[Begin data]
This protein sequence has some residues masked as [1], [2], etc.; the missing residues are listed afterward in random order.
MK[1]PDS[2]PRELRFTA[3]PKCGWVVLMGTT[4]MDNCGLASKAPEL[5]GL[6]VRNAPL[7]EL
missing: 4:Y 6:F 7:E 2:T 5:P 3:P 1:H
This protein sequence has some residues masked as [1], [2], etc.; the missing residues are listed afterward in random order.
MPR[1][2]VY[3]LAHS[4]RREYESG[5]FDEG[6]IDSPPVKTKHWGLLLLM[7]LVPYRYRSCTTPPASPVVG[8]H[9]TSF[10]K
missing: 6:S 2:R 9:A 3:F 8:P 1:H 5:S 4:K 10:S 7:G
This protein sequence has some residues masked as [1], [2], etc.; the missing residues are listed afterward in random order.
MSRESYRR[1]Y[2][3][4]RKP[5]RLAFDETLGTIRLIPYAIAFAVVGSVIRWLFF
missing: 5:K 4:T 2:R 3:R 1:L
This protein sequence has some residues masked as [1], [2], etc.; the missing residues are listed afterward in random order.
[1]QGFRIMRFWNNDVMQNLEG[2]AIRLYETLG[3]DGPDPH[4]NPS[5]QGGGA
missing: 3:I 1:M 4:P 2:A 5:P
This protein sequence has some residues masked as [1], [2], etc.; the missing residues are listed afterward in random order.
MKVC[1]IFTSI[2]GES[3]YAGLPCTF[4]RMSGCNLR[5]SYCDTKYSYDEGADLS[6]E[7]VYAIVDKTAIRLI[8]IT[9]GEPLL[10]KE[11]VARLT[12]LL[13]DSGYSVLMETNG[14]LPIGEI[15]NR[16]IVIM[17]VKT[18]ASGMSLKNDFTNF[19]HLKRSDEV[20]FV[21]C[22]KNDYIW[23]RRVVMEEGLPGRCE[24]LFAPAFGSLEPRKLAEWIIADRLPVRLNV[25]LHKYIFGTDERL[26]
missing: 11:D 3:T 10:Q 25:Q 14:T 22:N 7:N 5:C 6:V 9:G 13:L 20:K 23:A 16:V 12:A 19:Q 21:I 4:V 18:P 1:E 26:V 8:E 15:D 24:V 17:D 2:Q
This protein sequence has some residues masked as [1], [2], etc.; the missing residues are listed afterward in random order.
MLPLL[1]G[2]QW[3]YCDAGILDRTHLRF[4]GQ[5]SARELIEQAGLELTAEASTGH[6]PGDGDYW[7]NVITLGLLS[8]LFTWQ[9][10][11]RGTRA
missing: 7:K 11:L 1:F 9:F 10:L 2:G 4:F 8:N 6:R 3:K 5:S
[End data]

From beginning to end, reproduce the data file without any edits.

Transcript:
This protein sequence has some residues masked as [1], [2], etc.; the missing residues are listed afterward in random order.
MK[1]PDS[2]PRELRFTA[3]PKCGWVVLMGTT[4]MDNCGLASKAPEL[5]GL[6]VRNAPL[7]EL
missing: 4:Y 6:F 7:E 2:T 5:P 3:P 1:H
This protein sequence has some residues masked as [1], [2], etc.; the missing residues are listed afterward in random order.
MPR[1][2]VY[3]LAHS[4]RREYESG[5]FDEG[6]IDSPPVKTKHWGLLLLM[7]LVPYRYRSCTTPPASPVVG[8]H[9]TSF[10]K
missing: 6:S 2:R 9:A 3:F 8:P 1:H 5:S 4:K 10:S 7:G
This protein sequence has some residues masked as [1], [2], etc.; the missing residues are listed afterward in random order.
MSRESYRR[1]Y[2][3][4]RKP[5]RLAFDETLGTIRLIPYAIAFAVVGSVIRWLFF
missing: 5:K 4:T 2:R 3:R 1:L
This protein sequence has some residues masked as [1], [2], etc.; the missing residues are listed afterward in random order.
[1]QGFRIMRFWNNDVMQNLEG[2]AIRLYETLG[3]DGPDPH[4]NPS[5]QGGGA
missing: 3:I 1:M 4:P 2:A 5:P
This protein sequence has some residues masked as [1], [2], etc.; the missing residues are listed afterward in random order.
MKVC[1]IFTSI[2]GES[3]YAGLPCTF[4]RMSGCNLR[5]SYCDTKYSYDEGADLS[6]E[7]VYAIVDKTAIRLI[8]IT[9]GEPLL[10]KE[11]VARLT[12]LL[13]DSGYSVLMETNG[14]LPIGEI[15]NR[16]IVIM[17]VKT[18]ASGMSLKNDFTNF[19]HLKRSDEV[20]FV[21]C[22]KNDYIW[23]RRVVMEEGLPGRCE[24]LFAPAFGSLEPRKLAEWIIADRLPVRLNV[25]LHKYIFGTDERL[26]
missing: 11:D 3:T 10:Q 25:Q 14:T 22:N 7:N 5:C 6:V 9:G 13:L 20:K 23:A 16:V 12:A 19:Q 21:I 4:V 18:P 1:E 26:V 8:E 15:D 24:V 17:D 2:Q
This protein sequence has some residues masked as [1], [2], etc.; the missing residues are listed afterward in random order.
MLPLL[1]G[2]QW[3]YCDAGILDRTHLRF[4]GQ[5]SARELIEQAGLELTAEASTGH[6]PGDGDYW[7]NVITLGLLS[8]LFTWQ[9][10][11]RGTRA
missing: 7:K 11:L 1:F 9:F 10:L 2:G 4:F 8:N 6:R 3:K 5:S